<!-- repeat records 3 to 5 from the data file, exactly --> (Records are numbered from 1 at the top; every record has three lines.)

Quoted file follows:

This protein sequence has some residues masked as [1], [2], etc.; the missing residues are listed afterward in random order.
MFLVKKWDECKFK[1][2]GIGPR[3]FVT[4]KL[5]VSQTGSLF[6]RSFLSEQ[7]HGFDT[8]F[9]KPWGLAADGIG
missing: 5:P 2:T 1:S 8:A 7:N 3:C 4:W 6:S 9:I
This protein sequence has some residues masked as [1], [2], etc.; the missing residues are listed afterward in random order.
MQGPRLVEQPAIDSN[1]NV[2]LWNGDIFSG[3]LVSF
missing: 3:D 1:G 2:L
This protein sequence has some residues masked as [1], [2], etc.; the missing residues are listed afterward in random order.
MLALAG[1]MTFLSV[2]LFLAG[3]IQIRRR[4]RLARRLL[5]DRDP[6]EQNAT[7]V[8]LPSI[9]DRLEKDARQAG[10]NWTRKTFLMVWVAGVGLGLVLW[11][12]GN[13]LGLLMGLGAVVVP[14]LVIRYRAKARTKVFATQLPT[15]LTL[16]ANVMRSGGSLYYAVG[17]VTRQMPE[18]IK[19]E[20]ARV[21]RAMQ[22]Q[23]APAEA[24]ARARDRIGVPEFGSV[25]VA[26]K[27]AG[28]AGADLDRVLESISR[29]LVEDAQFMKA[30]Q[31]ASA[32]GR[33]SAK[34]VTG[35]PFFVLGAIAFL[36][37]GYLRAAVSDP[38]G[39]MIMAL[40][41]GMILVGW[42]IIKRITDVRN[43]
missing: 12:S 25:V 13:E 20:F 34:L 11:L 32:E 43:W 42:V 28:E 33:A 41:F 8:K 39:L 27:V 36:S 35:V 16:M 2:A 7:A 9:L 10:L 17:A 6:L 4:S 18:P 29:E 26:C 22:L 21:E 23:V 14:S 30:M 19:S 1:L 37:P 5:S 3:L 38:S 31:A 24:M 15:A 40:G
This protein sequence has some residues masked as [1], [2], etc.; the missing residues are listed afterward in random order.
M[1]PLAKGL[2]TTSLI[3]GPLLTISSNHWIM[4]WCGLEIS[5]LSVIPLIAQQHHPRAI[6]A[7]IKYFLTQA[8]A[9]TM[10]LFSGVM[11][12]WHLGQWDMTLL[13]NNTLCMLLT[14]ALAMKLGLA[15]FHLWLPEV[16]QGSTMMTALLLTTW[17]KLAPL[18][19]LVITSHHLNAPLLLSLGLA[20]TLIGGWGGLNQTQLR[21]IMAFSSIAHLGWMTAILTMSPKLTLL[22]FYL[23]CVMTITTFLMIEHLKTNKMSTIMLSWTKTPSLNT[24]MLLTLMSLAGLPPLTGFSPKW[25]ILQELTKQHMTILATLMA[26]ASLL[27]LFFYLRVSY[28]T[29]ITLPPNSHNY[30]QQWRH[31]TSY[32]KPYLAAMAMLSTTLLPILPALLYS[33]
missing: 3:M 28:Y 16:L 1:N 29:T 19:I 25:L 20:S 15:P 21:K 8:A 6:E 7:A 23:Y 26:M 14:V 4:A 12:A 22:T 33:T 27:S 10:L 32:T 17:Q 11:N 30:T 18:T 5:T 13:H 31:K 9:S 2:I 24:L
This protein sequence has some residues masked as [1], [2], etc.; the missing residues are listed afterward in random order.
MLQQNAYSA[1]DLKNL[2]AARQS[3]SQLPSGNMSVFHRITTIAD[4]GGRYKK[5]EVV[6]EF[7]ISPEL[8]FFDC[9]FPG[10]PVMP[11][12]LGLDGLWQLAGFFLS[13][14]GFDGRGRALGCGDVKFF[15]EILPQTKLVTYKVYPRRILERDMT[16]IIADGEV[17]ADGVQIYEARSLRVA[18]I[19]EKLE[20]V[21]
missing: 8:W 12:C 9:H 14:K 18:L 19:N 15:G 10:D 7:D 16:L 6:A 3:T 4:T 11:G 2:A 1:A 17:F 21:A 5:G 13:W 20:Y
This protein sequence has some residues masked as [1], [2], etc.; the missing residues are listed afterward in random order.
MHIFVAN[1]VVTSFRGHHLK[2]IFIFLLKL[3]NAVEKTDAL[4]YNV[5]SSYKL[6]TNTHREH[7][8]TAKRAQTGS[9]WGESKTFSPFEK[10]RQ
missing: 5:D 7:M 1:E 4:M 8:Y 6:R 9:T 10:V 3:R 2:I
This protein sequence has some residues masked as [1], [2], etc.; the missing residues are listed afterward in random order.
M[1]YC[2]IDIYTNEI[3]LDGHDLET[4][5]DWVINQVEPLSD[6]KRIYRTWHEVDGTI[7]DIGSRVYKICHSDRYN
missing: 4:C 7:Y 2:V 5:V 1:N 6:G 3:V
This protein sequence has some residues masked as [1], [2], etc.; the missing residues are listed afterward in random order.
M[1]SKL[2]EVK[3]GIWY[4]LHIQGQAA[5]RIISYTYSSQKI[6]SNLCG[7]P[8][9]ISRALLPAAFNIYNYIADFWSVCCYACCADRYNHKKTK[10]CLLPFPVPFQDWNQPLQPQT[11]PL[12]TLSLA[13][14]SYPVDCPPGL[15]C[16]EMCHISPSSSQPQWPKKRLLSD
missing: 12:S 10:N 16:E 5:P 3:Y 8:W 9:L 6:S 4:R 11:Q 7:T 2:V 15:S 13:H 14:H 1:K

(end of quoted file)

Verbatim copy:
This protein sequence has some residues masked as [1], [2], etc.; the missing residues are listed afterward in random order.
MLALAG[1]MTFLSV[2]LFLAG[3]IQIRRR[4]RLARRLL[5]DRDP[6]EQNAT[7]V[8]LPSI[9]DRLEKDARQAG[10]NWTRKTFLMVWVAGVGLGLVLW[11][12]GN[13]LGLLMGLGAVVVP[14]LVIRYRAKARTKVFATQLPT[15]LTL[16]ANVMRSGGSLYYAVG[17]VTRQMPE[18]IK[19]E[20]ARV[21]RAMQ[22]Q[23]APAEA[24]ARARDRIGVPEFGSV[25]VA[26]K[27]AG[28]AGADLDRVLESISR[29]LVEDAQFMKA[30]Q[31]ASA[32]GR[33]SAK[34]VTG[35]PFFVLGAIAFL[36][37]GYLRAAVSDP[38]G[39]MIMAL[40][41]GMILVGW[42]IIKRITDVRN[43]
missing: 12:S 25:V 13:E 20:F 34:L 11:L 32:E 43:W 42:V 28:E 33:A 41:F 8:K 39:L 27:V 36:S 35:V 16:M 2:A 7:A 9:L 10:L 17:A 6:L 4:S 18:P 29:E 26:C 22:L 21:E 23:V 14:S 30:M 19:S 1:L 37:P 5:S 3:L 38:S 31:A 24:M 15:A 40:G
This protein sequence has some residues masked as [1], [2], etc.; the missing residues are listed afterward in random order.
M[1]PLAKGL[2]TTSLI[3]GPLLTISSNHWIM[4]WCGLEIS[5]LSVIPLIAQQHHPRAI[6]A[7]IKYFLTQA[8]A[9]TM[10]LFSGVM[11][12]WHLGQWDMTLL[13]NNTLCMLLT[14]ALAMKLGLA[15]FHLWLPEV[16]QGSTMMTALLLTTW[17]KLAPL[18][19]LVITSHHLNAPLLLSLGLA[20]TLIGGWGGLNQTQLR[21]IMAFSSIAHLGWMTAILTMSPKLTLL[22]FYL[23]CVMTITTFLMIEHLKTNKMSTIMLSWTKTPSLNT[24]MLLTLMSLAGLPPLTGFSPKW[25]ILQELTKQHMTILATLMA[26]ASLL[27]LFFYLRVSY[28]T[29]ITLPPNSHNY[30]QQWRH[31]TSY[32]KPYLAAMAMLSTTLLPILPALLYS[33]
missing: 3:M 28:Y 16:L 1:N 29:T 19:I 25:L 20:S 15:P 21:K 8:A 6:E 7:A 23:Y 26:M 14:V 4:A 12:A 22:T 33:T 27:S 10:L 32:T 17:Q 11:N 30:T 18:T 5:T 13:H 31:K 9:S 2:I 24:L
This protein sequence has some residues masked as [1], [2], etc.; the missing residues are listed afterward in random order.
MLQQNAYSA[1]DLKNL[2]AARQS[3]SQLPSGNMSVFHRITTIAD[4]GGRYKK[5]EVV[6]EF[7]ISPEL[8]FFDC[9]FPG[10]PVMP[11][12]LGLDGLWQLAGFFLS[13][14]GFDGRGRALGCGDVKFF[15]EILPQTKLVTYKVYPRRILERDMT[16]IIADGEV[17]ADGVQIYEARSLRVA[18]I[19]EKLE[20]V[21]
missing: 8:W 12:C 9:H 14:K 18:L 19:N 15:G 10:D 7:D 16:L 6:A 3:T 4:T 11:G 2:A 1:A 17:F 21:A 5:G 13:W 20:Y